How and What to do in Programming (CY's Take on PWC#075 Task 2) [Edited]

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Continued from the discussion of Task 1.

Task 2 Largest Rectangle Histogram

I am not a narcissist; though some of my actions are narcissistic traits, it does not imply that there is yet another narcissist; I am motivating myself for a better self.

Back to the task. This look like a task testing our overall commanding of the language (especially when the bonus is also considered), not an algorithm-oriented task.

At the first sight, looking for the largest rectangle seems uneasy. My order of coding has been: Perl code, Python code, Java code (3 at a time because I got a day-off on Tuesday) and (after a few days) Lisp code. The following is my note during coding the Perl of the task, informally:

Reverse:
0 7 (0, 0, 0, 0, 1, 0)
1 6 (0, 0, 0, 0, 2, 0)
2 5 (0, 0, 0, 1, 3, 1)
3 4 (0, 0, 0, 2, 4, 2)
4 3 (1, 0, 1, 3, 5, 3)
5 2 (2, 1, 2, 4, 6, 4)
6 1 (3, 2, 3, 5, 7, 5)

read line 7: [4];
    length [4] * (line_num) = 7
read line 5: [3..5]
    length [3..5] * (line_num) = 15
read line 3: [0], [2..5]
    length [0] * (line_num) = 3
    length [2..5] * (line_num) = 12
read line 2: [0..5]
    length [0..5] * (line_num) = 12 

The bonus "try to print the histogram as shown in the example" stated in the task statements looks like a hint to me more than a bonus. :)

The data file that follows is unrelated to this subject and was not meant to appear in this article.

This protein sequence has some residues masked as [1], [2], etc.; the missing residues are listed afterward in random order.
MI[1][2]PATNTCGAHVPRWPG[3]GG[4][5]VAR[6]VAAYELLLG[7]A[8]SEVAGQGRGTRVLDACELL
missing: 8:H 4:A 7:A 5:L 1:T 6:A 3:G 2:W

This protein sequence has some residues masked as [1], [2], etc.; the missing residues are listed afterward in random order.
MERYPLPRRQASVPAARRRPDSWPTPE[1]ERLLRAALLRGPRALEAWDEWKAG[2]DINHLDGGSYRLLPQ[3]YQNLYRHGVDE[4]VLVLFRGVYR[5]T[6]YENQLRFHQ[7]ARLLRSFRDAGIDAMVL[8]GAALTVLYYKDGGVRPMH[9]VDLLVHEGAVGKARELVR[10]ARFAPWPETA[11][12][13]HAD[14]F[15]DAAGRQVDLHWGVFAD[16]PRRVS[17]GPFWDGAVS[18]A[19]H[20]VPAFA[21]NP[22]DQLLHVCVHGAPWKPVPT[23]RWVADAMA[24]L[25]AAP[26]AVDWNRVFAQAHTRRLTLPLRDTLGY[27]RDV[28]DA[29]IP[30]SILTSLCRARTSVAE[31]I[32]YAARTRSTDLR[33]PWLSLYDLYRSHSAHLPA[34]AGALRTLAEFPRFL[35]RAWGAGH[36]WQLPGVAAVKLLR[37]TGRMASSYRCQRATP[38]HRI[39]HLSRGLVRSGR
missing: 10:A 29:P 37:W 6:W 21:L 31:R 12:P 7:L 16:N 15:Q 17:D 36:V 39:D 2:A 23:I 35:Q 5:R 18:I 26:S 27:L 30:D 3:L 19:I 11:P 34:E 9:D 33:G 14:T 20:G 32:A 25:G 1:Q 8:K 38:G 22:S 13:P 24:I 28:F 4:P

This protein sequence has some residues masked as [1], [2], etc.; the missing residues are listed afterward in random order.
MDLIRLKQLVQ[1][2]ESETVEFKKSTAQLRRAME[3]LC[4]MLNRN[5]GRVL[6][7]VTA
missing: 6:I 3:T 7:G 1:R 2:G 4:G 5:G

Therefore I make a subtract1 subroutine for the task:.

sub subtract1 {
    return map { $_ != 0 ? $_-1 : 0 } @_;
}
In the Lisp version
(defun subtract1 (A)
(mapcar #'(lambda (term) (if (zerop term) (quote 0) (- term 1)  )  ) 
     A )))
In the Python version
subtract1 = lambda n: n-1 if n > 0 else 0

# ...
for i in range(max_item):
    histogram.append(temp)
    temp = list(map(subtract1, temp))

Then it is about finding the sets of consecutive non-zero entries on a row, list has been used directly only in Lisp
(defun generate-pos-in-line (line) 
  (setf pos-in-line nil)
  (setf temp nil)
  (loop for i from 0 to (- (length ARR) 1) do
     (if (zerop (nth i line)) 
         (progn (setf temp (reverse temp)) 
         (if (not (not temp)) 
             (push temp pos-in-line)) 
             (setf temp nil) ) 
         (push i temp))
  )
  (if (not (not temp)) (push temp pos-in-line) ()) ;# 
  pos-in-line
)

# (By the way, I understand the following joke now: https://docs.raku.org/language/faq#Is_Raku_Lisp?)

In Perl, I use hash:

# some codes for looking for the head "$h" and the tail "$t"
# , which record the position of the consecutive non-zero block...
if ( defined($h) && defined($t) && (!exists $areas{"$h,$t"}) ) { $areas{"$h,$t"} = ($t-$h+1)*($MAX_-$i); }

In Python, I use a pair of indices into a list

if not([h,t] in pair):
    areas.append( (t-h+1)*(max_item-i) )
    pair.append([h,t])

In Java, since I am a novice and nobody guides me, conservatively, I use 3 for-loops to approach the existence of rectangles.

Notes on experience coding in Python